YIP 53: yAcademy Source

AuthorAli Atiia
Discussions-Tohttps://gov.yearn.finance/t/yip-53-yacademy-planting-the-seed-of-a-sustainably-secure-future-for-yearn-and-beyond , https://gov.yearn.finance/t/lets-poach-samczsun-and-plant-the-seed-for-an-auditing-academy/5507
Implementation https://yacademy.yearn.finance

Simple Summary

We launch the yAcademy: a security wing tasked with auditing Yearn’s contracts, attracting and retaining top talent, and eventually generating revenue by expanding its auditing services to the ecosystem at large. Mission: audit Yearn contracts in a collaborative and semi-structured process. Administrative costs are kept near zero, as the tasks of advocacy, event organizing, educational curriculum are handled by our partners at Gitcoin and Status. The yAcademy is net positive from day one since money that would have otherwise been an operational expense given to auditing firms is now an investment that should pay back the principle immediately (in the form of audits of Yearn contracts) and generate revenue eventually (once the team has expanded to offer services to the ecosystem).

yAcademy will be operated as a joint venture by the yAcademy partners—Yearn (through the Multisig Council), Gitcoin, Status and member-auditors (including the first five auditors to join). The alignment can be seen in the following figure:

yAcademy incentive structure

Glossary of terms

Stakeholders: Yearn (through the Multisig Council), Gitcoin, Status, yAcademy permanent members (auditors) Founding members: the first five auditors to join the yAcademy. They get membership interests in yAcademy. Mentees: outstanding participants in the KERNEL program that complete the curriculum and show promise, they are invited to shadow audit in yAcademy in close collaboration with Founding Members and Yearn core team. Menbership Interests: non-transferable governance and economic rights in the yAcademy joint venture.


The Yearn technical community is innovating at a rapid speed. Efforts must be made to mitigate software bugs. Auditing talent is currently scarce and will continue to be for sometime because the pace of innovation in smart-contract products is much faster than that of producing auditors.

The Yearn community already expends a significant amount of time negotiating audit contracts or coordinating one-off informal audits. Planting the seed for an auditing wing of Yearn will bring immense benefits in the short and long term. Money spent on audits is a realized cost, while money spent on yAcademy is an investment. Yearn has thus far this year spent more on audits/bounties more than the projected budget for yAcademy. By keeping administrative costs near zero, the yAcademy should be a net positive to YFI holders from day one. If structured and run efficiently, we should witness the rise of a new breed of excellent auditors that get vetted by going through the KERNEL program run by our partners at Gitcoin and Status.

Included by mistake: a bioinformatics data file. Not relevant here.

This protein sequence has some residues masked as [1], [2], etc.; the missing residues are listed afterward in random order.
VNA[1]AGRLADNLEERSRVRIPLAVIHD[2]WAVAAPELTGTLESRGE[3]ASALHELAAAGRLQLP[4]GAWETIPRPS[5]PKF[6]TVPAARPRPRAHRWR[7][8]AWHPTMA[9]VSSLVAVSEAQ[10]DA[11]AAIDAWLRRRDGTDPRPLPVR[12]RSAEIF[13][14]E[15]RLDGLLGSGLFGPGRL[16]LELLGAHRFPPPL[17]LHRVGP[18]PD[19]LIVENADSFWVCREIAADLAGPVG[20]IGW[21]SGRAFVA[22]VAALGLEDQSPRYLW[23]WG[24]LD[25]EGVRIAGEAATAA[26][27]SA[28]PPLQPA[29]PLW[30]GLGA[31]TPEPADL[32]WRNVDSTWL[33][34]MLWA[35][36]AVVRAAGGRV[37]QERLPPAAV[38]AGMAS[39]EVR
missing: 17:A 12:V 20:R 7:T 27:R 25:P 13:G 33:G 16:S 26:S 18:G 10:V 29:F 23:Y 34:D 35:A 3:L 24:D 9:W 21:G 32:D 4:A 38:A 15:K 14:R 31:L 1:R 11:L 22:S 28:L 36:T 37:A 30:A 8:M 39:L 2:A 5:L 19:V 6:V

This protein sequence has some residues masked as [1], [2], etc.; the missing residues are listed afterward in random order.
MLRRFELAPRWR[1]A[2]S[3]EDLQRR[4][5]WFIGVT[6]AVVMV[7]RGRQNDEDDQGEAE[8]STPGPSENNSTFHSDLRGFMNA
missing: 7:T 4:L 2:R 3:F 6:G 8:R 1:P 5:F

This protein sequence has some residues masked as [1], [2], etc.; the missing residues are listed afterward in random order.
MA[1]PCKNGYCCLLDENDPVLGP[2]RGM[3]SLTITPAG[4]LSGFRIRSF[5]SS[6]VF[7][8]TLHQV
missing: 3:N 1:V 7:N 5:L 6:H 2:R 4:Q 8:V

The Yearn community should incentivise rising stars to stay and continue to work on Yearn contracts full time. As Yearn matures over-time, yAcademy can begin to offer services to the outside world. At that point, the yAcademy becomes a self-sufficient, and potentially massively profitable. To align incentives, equity in the yAcademy is distributed to YFI holders (65%), Gitcoin (10%), Status (10%), and the first five permanent auditors (5%, 4%, 3%, 1.5%, 1.5% to the 1st, 2nd, 3rd, 4th, and 5th members respectively).


  • Yearn is innovating at an ever increasing speed.

  • Software bugs are a matter of “when” and “how bad”, not “if”. We must make mitigation efforts.

  • Auditing firms are overbooked, they have financial incentive to speed up audits which can affect quality.

  • Negotiating audit contracts with auditing firms is a laborious and clunky analog process.

  • Audit contracts are very expensive.

  • Yearn is a hub of innovation and as a result should attract top talent.

  • Smart contracts will probably experience an even bigger cambrian explosion once the enterprise starts using permissionless networks such as Ethereum as a settlement layer. Hence, the yAdademy will most likely become a highly-profitable organization, thereby paying back all the investment put into it, and then some—this could lead to a new source of sustainable research & development funding for Yearn ecosystem grants.

  • Yearn are better off having auditing expenditure be an investment that pays itself back and more, rather than a realized operational cost lost to auditing firms.